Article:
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Glossary

a JAVAPER – a person who knows ABAP and wants to inject some of Java flavour tohis/her coding. 

This blog is for people who want to go beyond ABAP thinking and try to feel like JAVAPER. Therefore this blog is for me too:)

This blog is probably not for people who know Java better then me, so for everyone who developed at least one robust application using this language.

 

What all Java Gurus know

In Java we

have very popular ArrayList class*.

This can be used to create a collection for generic object type. This can be

either basic object type (by means of “packing” classes like +Integer, Boolean, String, Character +etc.

) or simply other object of any type. Quick jump to 

Java API documentation

 under ArrayList let us analyze most useful methods

of the class.

*from Java 5.0 (so called Tiger) it has been enhanced with bunch of classes ArrayList<E>, but this we won’t be

discussing here.

image

This

generic class allows to add any kind of object programmer has created. This

brings real fun and facility to have such generic container, as all objects (no

matter the type) are treated uniformly. Let’s create similar class

in ABAP in order to have such utility class for our ABAP objects.

First let’s

create it as local class and later we will go for its global version with some

fancy stuff in there.

CLASS arrayList DEFINITION.

  PUBLIC SECTION.

    INTERFACES Iterable.

    ALIASES: Iterator FOR Iterable~iterator.

    METHODS: add        IMPORTING e TYPE REF TO object

                        RETURNING value(added) TYPE boole_d,

             indexof    IMPORTING e TYPE REF TO object

                        RETURNING value(index) TYPE i,

             get        IMPORTING index TYPE i

                        RETURNING VALUE(e) TYPE REF TO object,

             contains   IMPORTING e TYPE REF TO object

                        RETURNING value(contains) TYPE xflag,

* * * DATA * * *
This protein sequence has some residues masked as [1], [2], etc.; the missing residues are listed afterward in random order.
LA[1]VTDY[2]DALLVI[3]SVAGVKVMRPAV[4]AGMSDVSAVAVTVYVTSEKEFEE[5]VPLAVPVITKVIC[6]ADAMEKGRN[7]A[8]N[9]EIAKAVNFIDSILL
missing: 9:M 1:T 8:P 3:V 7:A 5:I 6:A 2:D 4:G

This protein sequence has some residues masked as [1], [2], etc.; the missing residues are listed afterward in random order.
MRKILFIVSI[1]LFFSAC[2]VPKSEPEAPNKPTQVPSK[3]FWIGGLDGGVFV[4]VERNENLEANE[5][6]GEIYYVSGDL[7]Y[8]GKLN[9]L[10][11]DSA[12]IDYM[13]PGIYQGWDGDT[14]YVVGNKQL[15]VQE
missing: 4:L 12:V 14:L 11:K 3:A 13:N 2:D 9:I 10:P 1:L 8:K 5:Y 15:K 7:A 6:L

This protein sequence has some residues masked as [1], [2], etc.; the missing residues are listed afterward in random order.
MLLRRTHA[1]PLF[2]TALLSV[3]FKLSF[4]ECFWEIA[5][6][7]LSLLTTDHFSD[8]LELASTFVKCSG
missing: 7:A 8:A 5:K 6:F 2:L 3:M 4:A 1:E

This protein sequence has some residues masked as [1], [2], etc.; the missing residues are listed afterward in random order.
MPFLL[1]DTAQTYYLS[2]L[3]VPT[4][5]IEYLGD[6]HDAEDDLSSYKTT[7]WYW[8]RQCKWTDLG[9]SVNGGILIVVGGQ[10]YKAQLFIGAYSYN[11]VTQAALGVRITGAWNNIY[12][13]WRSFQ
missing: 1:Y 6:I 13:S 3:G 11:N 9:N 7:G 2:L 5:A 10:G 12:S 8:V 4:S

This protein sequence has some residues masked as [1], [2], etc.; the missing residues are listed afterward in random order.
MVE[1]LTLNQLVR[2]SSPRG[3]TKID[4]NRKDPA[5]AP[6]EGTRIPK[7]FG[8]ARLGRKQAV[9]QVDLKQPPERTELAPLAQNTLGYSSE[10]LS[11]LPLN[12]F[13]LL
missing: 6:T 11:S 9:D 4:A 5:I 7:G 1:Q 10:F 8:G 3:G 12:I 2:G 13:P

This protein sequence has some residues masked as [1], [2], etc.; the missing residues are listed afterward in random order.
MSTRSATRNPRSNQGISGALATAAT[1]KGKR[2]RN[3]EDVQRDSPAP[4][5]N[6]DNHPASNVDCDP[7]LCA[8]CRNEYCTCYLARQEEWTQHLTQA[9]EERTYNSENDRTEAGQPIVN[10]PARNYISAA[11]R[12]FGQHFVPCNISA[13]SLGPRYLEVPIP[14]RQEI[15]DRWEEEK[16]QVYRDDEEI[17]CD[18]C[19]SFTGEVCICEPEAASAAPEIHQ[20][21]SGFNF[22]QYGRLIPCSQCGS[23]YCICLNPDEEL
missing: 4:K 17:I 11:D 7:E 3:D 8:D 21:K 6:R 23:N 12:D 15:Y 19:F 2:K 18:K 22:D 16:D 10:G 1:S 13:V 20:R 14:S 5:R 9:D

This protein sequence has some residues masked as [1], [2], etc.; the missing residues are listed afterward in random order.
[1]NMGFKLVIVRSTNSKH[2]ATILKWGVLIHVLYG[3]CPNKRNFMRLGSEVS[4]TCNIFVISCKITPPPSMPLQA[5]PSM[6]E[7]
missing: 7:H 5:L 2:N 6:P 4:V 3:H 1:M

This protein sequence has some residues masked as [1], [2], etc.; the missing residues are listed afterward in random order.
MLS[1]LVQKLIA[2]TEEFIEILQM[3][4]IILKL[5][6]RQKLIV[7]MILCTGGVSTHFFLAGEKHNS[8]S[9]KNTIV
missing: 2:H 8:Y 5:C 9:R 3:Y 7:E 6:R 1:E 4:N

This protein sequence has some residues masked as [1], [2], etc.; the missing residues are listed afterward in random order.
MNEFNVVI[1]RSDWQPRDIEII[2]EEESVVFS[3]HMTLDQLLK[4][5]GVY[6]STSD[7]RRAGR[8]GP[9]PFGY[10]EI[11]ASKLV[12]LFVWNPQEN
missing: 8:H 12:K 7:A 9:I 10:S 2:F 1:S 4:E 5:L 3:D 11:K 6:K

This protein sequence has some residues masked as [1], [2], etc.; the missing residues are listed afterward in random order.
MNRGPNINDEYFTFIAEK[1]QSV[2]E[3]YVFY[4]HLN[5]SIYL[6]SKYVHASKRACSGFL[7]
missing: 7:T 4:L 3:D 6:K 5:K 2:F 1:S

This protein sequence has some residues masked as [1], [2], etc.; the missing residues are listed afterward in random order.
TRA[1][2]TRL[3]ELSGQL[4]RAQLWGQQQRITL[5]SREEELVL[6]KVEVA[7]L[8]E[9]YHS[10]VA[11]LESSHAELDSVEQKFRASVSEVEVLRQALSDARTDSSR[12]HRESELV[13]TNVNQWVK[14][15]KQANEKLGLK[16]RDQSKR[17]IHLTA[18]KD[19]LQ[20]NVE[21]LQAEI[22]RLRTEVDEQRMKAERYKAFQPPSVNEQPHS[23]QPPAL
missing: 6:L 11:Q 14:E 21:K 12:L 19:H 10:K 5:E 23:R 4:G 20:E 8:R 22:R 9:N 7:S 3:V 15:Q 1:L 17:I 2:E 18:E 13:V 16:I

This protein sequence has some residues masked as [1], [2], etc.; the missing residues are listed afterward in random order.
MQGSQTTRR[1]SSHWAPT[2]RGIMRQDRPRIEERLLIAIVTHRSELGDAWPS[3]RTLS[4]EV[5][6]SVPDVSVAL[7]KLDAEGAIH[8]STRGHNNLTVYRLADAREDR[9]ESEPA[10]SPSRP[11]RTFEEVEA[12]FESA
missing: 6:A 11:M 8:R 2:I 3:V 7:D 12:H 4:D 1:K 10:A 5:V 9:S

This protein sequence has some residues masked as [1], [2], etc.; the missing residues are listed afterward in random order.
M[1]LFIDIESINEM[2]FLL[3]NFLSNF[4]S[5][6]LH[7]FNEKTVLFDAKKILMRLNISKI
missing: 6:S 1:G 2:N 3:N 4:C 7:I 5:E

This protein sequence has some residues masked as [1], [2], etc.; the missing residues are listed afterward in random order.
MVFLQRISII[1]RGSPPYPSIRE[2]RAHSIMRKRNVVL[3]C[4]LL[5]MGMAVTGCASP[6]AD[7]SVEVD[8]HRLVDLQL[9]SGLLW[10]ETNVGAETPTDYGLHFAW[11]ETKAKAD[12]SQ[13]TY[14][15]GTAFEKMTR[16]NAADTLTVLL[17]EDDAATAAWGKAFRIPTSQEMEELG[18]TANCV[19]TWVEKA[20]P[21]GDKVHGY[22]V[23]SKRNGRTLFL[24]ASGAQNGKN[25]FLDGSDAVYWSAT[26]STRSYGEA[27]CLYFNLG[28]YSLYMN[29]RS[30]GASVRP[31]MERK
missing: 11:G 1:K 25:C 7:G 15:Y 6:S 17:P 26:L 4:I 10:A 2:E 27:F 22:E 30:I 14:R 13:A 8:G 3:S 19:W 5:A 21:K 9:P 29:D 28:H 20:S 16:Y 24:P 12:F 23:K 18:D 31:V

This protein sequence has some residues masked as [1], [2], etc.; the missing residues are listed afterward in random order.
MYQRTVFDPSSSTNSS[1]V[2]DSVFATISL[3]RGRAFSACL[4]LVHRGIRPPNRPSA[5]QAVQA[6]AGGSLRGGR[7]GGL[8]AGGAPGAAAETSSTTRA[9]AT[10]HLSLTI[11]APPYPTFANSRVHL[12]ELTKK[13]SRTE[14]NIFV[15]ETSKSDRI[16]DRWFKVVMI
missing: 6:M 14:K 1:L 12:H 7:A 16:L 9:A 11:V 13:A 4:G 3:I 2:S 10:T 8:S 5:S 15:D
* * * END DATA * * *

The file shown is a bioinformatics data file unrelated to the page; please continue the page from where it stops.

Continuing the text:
remove     IMPORTING e TYPE REF TO object,

             clear      ,

             isEmpty    RETURNING VALUE(is) TYPE boole_d,

             size       RETURNING value(size) TYPE i.

  PRIVATE SECTION.

  • our generic container is here

    DATA collection TYPE TABLE OF REF TO object.

ENDCLASS.                 

CLASS arrayList IMPLEMENTATION.

  METHOD add.

    READ TABLE collection WITH KEY table_line = e

               TRANSPORTING NO FIELDS.

    IF sy-subrc <> 0.

APPEND e TO collection.

added = ‘X’.

ENDIF.

ENDMETHOD.

METHOD indexof.

index = -1.

READ TABLE collection WITH KEY table_line = e

TRANSPORTING NO FIELDS.

IF sy-subrc = 0.

index = sy-tabix. “in Java we should get sy-tabix – 1 as tables starts from 0 index

ENDIF.

ENDMETHOD.

METHOD get.

READ TABLE collection INTO e INDEX index.

ENDMETHOD.

METHOD contains.

READ TABLE collection WITH KEY table_line = e

TRANSPORTING NO FIELDS.

IF sy-subrc = 0.

contains = ‘X’.

ENDIF.

ENDMETHOD.

METHOD remove.

DELETE collection WHERE table_line = e.

ENDMETHOD.

METHOD clear.

REFRESH collection.

ENDMETHOD.

METHOD isEmpty.

IF me->size( ) = 0.

is = ‘X’.

ENDIF.

ENDMETHOD.

METHOD size.

DESCRIBE TABLE collection LINES size.

ENDMETHOD.

ENDCLASS. 

No big

deal, isn’t it? For our generic container we simply used ABAP internal table

accepting objects of any type. You may think now why we ever need such class.

There is nothing sophisticated in it. Couple of READs and other basic

statements with table as operand.  Yeah,

sure, but there are several reasons why it is good to use such technique:

    • Imagine all these snippets you need to

write yourself over and over again just to make sure that your TABLE

has specific entry or has any data inside, here we do it only once and

forget how to read it or add new object to it

    • We switch b/w ABAP-TABLE thinking (so

procedural approach) to more abstract ABAP-CONTAINER thinking (so Object

Oriented approach)

    • This originates from Java, so hey, this

must be designed in good Object Oriented way. And as all Java Gurus use it

each day, we must do so too if we want to become a Javaper.

 

Anyhow let’s leave this and see what else we

can do with this class that might not be so obvious at first and how we can use

that in our programs.

 

Iterator

You must

have already heard of iterator. This is a special type of entity which allows